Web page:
On the face of the matter, no one can doubt that the plaintiffs lost the Jamie S. case. More than a decade after a class action suit was filed challenging many aspects of how the Milwaukee Public Schools (MPS) system handled its obligations related to special education, Jamie S. et al. v. Milwaukee Public Schools et al. effectively ended in January 2012. That was when a decision by the U.S. Court of Appeals for the Seventh Circuit wiped out a string of victories for the plaintiffs before Magistrate Judge Aaron Goodstein in the federal district court in Milwaukee.
Even more generally, the Seventh Circuit opinion, combined with a June 2011 Supreme Court decision (Wal-Mart Stores, Inc. v. Dukes), means it is likely that Jamie S. already has played a significant role in ending a period in which class action challenges to special education systems in school districts around the United States were relatively frequent.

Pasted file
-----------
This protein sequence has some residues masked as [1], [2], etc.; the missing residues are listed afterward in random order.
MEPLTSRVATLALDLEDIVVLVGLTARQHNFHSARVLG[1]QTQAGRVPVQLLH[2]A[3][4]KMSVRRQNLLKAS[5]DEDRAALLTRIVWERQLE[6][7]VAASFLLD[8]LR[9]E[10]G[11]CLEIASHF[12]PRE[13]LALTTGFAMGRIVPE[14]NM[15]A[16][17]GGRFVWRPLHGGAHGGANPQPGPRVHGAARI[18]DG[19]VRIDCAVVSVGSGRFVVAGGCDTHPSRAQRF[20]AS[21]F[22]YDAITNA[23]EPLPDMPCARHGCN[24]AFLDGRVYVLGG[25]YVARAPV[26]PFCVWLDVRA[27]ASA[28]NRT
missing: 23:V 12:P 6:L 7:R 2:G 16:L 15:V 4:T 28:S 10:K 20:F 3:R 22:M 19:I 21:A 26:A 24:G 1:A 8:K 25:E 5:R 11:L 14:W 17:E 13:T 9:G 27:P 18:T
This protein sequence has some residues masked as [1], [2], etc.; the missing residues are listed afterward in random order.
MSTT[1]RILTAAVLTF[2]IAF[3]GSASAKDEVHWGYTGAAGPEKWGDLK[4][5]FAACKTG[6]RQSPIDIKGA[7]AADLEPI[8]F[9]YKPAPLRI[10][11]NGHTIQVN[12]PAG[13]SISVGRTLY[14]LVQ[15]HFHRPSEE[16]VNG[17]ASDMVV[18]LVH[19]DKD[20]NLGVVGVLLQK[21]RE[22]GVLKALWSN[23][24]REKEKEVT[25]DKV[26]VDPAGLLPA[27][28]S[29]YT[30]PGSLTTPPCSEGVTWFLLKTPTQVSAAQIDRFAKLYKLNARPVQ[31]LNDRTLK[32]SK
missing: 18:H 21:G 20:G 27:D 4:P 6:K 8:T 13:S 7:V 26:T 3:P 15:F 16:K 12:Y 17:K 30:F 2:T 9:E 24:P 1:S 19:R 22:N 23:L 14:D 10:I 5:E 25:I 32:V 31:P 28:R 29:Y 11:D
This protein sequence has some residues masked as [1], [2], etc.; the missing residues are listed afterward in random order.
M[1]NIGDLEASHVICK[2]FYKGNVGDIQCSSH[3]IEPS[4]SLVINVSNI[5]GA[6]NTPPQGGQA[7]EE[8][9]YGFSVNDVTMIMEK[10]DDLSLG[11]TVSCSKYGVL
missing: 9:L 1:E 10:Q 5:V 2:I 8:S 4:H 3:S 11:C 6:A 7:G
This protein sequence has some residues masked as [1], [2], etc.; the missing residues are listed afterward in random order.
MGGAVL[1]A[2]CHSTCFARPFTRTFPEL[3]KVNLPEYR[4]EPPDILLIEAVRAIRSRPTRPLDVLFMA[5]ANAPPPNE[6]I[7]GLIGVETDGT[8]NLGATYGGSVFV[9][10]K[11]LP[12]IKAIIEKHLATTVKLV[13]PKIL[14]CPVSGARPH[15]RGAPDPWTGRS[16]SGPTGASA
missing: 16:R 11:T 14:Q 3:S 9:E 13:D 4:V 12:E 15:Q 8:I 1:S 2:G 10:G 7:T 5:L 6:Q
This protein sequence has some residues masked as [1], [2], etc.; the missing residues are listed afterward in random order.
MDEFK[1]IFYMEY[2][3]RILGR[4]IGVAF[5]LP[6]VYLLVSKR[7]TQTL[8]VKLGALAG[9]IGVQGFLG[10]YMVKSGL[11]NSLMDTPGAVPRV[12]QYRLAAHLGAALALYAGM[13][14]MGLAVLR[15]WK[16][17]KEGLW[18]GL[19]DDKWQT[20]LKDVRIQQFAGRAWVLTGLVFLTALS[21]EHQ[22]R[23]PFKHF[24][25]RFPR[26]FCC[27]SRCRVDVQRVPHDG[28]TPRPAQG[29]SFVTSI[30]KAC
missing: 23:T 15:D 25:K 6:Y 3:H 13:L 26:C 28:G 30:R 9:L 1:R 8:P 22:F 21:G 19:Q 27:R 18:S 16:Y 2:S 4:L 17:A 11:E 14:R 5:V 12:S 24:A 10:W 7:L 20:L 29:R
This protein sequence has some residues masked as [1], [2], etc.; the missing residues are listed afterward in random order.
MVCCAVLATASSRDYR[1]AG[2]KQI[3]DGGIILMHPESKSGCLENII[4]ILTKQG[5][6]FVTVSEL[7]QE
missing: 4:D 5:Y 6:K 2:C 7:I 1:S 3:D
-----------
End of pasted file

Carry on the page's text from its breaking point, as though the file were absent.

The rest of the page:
At the same time, the legacy of the Jamie S. case appears more complex. The litigation brought what can be called practical victories for the plaintiffs. In particular, improvements they sought in the systems and practices of the Milwaukee Public Schools came to pass. Indeed, every party involved in the issue agrees that MPS is doing better now than in 2001, when the case was launched, in complying with special education requirements. For more than a decade, the suit was a factor in shaping MPS policy. It continues to touch daily life for thousands of Milwaukee children. This may be one of those situations in which the impact of a lawsuit even on the parties cannot fully be measured by the final decision in court.